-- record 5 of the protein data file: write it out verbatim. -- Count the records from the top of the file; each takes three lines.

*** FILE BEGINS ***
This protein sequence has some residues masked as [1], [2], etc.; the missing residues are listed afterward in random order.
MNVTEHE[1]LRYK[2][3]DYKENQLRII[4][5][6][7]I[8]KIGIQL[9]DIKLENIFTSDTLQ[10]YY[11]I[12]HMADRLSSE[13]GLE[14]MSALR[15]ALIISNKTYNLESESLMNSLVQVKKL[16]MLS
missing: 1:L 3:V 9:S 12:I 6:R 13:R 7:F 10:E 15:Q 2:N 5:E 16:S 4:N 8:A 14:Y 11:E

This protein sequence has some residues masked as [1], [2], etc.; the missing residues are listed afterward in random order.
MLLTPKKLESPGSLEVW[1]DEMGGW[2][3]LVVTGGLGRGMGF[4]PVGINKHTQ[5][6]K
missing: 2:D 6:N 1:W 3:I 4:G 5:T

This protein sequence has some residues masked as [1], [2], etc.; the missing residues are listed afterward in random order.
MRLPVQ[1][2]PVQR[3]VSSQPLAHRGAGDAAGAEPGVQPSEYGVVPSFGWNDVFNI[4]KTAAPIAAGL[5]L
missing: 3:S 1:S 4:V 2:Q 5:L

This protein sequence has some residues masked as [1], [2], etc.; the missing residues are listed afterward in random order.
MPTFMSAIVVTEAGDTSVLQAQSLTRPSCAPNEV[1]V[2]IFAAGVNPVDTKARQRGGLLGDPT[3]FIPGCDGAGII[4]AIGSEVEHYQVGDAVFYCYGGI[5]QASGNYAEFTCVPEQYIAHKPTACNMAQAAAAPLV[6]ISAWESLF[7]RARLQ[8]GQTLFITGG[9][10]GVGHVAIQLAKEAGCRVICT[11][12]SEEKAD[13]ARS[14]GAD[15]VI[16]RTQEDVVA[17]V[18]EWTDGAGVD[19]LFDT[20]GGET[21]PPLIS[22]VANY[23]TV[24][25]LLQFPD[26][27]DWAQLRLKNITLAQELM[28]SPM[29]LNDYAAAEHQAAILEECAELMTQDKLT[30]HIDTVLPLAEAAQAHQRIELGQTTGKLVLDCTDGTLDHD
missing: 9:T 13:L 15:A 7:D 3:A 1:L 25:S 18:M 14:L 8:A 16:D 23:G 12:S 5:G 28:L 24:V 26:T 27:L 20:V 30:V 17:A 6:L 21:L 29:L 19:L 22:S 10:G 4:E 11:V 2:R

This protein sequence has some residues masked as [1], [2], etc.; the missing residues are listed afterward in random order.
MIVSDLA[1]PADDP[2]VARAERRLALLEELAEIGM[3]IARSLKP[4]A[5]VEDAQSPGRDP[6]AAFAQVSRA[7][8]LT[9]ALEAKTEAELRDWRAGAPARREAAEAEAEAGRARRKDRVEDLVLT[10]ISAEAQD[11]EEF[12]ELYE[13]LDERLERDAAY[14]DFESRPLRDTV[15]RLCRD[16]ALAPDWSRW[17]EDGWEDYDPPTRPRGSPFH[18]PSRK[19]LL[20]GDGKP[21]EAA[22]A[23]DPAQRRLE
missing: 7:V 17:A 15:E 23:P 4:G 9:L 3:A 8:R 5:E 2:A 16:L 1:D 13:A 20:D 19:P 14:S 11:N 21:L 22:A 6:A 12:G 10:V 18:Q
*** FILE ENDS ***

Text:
This protein sequence has some residues masked as [1], [2], etc.; the missing residues are listed afterward in random order.
MIVSDLA[1]PADDP[2]VARAERRLALLEELAEIGM[3]IARSLKP[4]A[5]VEDAQSPGRDP[6]AAFAQVSRA[7][8]LT[9]ALEAKTEAELRDWRAGAPARREAAEAEAEAGRARRKDRVEDLVLT[10]ISAEAQD[11]EEF[12]ELYE[13]LDERLERDAAY[14]DFESRPLRDTV[15]RLCRD[16]ALAPDWSRW[17]EDGWEDYDPPTRPRGSPFH[18]PSRK[19]LL[20]GDGKP[21]EAA[22]A[23]DPAQRRLE
missing: 7:V 17:A 15:E 23:P 4:G 9:L 3:A 8:R 5:E 2:A 16:L 1:D 13:A 20:D 19:P 14:S 11:N 21:L 22:A 6:A 12:G 10:V 18:Q